by Adrian Dorofte and Adrian Andronic
e-mail: mercedesbenzblog@gmail.com

German F1 Grand Prix 2013 - Nürburgring: Complete Report from Vodafone McLaren Mercedes

I. Preview

The Nurburgring is one of the most iconic circuits in motorsport. Situated deep in the Eifel mountains, the modern grand prix track lies adjacent to the original 14-mile Nordschleife that was a regular fixture on the Formula 1 calendar between 1951 and ’76. The circuit – nicknamed the ‘green hell’ by drivers – was eventually deemed too dangerous for F1 and today’s ’Ring was built in time for the European Grand Prix of 1984.

Since 2008, the German Grand Prix has been shared between the Nurburgring and Hockenheim, 100 miles to the south. Each circuit hosts the race in alternate years, the Nurburgring last hosting the event in 2011, when Lewis Hamilton dominated proceedings to give McLaren its eighth German GP win.

The Nurburgring’s modern layout has remained largely unchanged since ’84. The first sector was tweaked in ’02 to promote overtaking into Turn 1, but the track has retained its technical challenge and is quick to highlight any weaknesses in car or driver. The predominance of slow and medium-speed corners encourages the cars to run with maximum downforce and the smooth track surface allows Pirelli to use its Medium and Soft rubber compounds in an effort to maximise mechanical grip.

As is the norm this season, there are two DRS zones at the Nurburgring. One is on the start-finish straight and the other on the approach to the chicane, Turn 13. On both occasions the cars are expected to exceed 300km/h, which should provide good slipstreaming opportunities during the race.

- Race distance: 60 laps (308.623km/191.778 miles)
- Start time: 14:00 (local)/12:00 (GMT)
- Circuit length: 5.148km/3.199 miles
- 2011 winner: Lewis Hamilton (McLaren MP4-26) 60 laps in 1hr37m30.334s (189.911km/h)
- 2011 pole: Mark Webber (Red Bull RB7) 1m30.079s (205.739km/h)
- Lap record: Michael Schumacher (Ferrari F2004) 1m29.468s (207.144km/h)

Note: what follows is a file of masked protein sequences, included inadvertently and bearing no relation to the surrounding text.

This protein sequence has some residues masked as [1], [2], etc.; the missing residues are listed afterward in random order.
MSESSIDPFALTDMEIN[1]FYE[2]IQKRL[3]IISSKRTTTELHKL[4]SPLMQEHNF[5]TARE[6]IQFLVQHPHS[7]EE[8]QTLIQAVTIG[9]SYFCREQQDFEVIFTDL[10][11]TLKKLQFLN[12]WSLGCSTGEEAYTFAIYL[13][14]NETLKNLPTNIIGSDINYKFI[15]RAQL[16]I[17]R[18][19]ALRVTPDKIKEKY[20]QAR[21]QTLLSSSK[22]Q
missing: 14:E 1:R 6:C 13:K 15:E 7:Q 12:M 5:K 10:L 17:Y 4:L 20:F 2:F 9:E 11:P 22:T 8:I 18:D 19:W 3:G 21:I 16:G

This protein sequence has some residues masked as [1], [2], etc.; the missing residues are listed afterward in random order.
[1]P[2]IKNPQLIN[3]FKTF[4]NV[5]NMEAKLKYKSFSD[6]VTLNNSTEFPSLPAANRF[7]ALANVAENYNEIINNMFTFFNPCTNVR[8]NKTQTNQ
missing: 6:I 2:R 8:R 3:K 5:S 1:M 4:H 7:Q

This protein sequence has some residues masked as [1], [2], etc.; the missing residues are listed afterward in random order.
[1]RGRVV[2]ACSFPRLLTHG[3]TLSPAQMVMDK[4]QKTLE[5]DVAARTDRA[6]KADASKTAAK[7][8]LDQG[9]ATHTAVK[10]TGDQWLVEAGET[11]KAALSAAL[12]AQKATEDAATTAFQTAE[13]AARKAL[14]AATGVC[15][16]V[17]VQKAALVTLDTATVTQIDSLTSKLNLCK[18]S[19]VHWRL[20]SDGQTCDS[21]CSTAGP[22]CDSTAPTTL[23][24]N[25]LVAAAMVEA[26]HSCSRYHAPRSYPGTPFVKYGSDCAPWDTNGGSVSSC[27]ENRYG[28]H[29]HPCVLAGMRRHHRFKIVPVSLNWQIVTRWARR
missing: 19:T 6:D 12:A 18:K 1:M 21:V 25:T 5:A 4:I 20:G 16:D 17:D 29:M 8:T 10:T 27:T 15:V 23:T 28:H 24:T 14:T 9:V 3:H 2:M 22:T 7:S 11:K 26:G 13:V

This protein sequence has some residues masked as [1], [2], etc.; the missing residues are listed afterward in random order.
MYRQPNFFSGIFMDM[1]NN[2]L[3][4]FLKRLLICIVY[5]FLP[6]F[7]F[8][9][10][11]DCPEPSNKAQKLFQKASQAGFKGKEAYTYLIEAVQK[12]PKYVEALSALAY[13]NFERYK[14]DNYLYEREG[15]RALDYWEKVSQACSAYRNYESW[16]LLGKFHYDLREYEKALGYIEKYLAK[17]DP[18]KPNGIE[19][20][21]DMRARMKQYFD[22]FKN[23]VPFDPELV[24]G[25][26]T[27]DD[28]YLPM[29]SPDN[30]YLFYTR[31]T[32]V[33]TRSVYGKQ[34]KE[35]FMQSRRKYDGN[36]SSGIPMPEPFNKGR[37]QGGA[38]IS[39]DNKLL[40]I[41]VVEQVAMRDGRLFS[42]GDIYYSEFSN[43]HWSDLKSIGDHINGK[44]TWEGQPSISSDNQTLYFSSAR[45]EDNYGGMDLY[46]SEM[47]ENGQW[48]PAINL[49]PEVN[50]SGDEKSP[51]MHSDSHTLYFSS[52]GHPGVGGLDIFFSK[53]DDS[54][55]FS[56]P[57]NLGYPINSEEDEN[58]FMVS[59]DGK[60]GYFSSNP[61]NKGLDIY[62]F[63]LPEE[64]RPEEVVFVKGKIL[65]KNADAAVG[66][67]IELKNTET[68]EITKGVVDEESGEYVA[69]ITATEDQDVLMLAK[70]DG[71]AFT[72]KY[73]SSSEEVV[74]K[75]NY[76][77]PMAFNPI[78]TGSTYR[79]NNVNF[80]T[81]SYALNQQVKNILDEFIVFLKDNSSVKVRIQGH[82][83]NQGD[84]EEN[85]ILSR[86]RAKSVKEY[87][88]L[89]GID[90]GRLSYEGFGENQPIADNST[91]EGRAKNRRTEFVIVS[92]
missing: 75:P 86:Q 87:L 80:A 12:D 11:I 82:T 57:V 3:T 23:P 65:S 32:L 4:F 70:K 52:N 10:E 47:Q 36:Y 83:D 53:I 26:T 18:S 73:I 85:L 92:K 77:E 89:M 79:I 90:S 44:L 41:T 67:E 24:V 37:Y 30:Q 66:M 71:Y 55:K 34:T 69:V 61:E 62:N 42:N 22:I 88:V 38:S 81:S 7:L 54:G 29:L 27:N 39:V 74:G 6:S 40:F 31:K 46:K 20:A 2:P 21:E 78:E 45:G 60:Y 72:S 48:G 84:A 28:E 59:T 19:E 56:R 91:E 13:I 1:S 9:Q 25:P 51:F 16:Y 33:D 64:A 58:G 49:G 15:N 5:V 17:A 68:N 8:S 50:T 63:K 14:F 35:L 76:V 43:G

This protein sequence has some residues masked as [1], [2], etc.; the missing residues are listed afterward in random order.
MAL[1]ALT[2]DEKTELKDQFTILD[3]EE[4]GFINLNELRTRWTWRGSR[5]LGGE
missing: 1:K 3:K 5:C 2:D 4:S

McLaren at the German Grand Prix

- Wins: 8 (1976, 1984, 1988, 1989, 1990, 1998, 2008, 2011)

- Poles: 12 (1976, 1984, 1986, 1988, 1989, 1990, 1998, 1999, 2000, 2005, 2006, 2008)

- Fastest laps: 7 (1984, 1985, 1989, 1998, 1999, 2004, 2005)

Car 5: Jenson Button

- Age: 33 (January 19 1980)
- GPs: 236
- Wins: 15
- Poles: 8
- FLs: 8


“Of course, the Silverstone result wasn’t where we want to be, but there were some reasons to be encouraged by last weekend. Our car is now better balanced and more driveable, so we’re hoping for a rain-free practice day in order to further develop the set-up during Friday’s two free practice sessions.

“The Nurburgring is a track that seems to encourage close racing and plenty of overtaking. The combination of low- and medium-speed corners tend to allow cars to run quite closely, and there are a couple of big braking zones, where it’s quite easy to get alongside and steal the inside line. However, it’s got some nicely designed sections, which mean – equally – that you can lose out on the entry and yet still regain position if you have better traction and track position on the exit.”


Car 6: Sergio Perez

- Age: 23 (January 26 1990)
- GPs: 45
- Wins: 0
- Poles: 0
- FLs: 2


“I’ve already put the disappointment of Silverstone behind me. In fact, I was more encouraged by the positives: I demonstrated strong pace all weekend, was having a good race and looked set to finish in the points, until my tyre failure in the closing laps.

“Naturally, these setbacks happen in motor racing, so it’ll be good to get back in the car just a few days after Silverstone and get back to business.

“I started my single-seater career in Germany, so it’s a place with lots of positive memories for me. I enjoy racing at the Nurburgring, it’s a place where you need to attack to get the best from the lap, so I think it’s well suited to my style. Of course, I’d have loved to have raced on the old track, the Nordschleife, that must have been an incredible place for a grand prix, but I’ll be happy with a positive result on the new circuit.”


Martin Whitmarsh - Team principal, Vodafone McLaren Mercedes

“After a difficult weekend at Silverstone, it’s a motivation for the whole team to return to the track just a week later for the German Grand Prix at the Nurburgring. It’s a very difficult technical challenge to the flat-out sweeps of Silverstone, requiring a higher downforce set-up to get the most from the twisting infield sections and high-traction corner exits from which much of the laptime is derived.

“Our aim for Germany will be to get our cars into the points after two successive failures to finish inside the top 10. Despite those disappointments, both Jenson and Checo have driven faultlessly, and both are relentlessly positive and upbeat. They have been a strong unifying force for the team as we continue to address the issues we’ve encountered with this year’s MP4-28.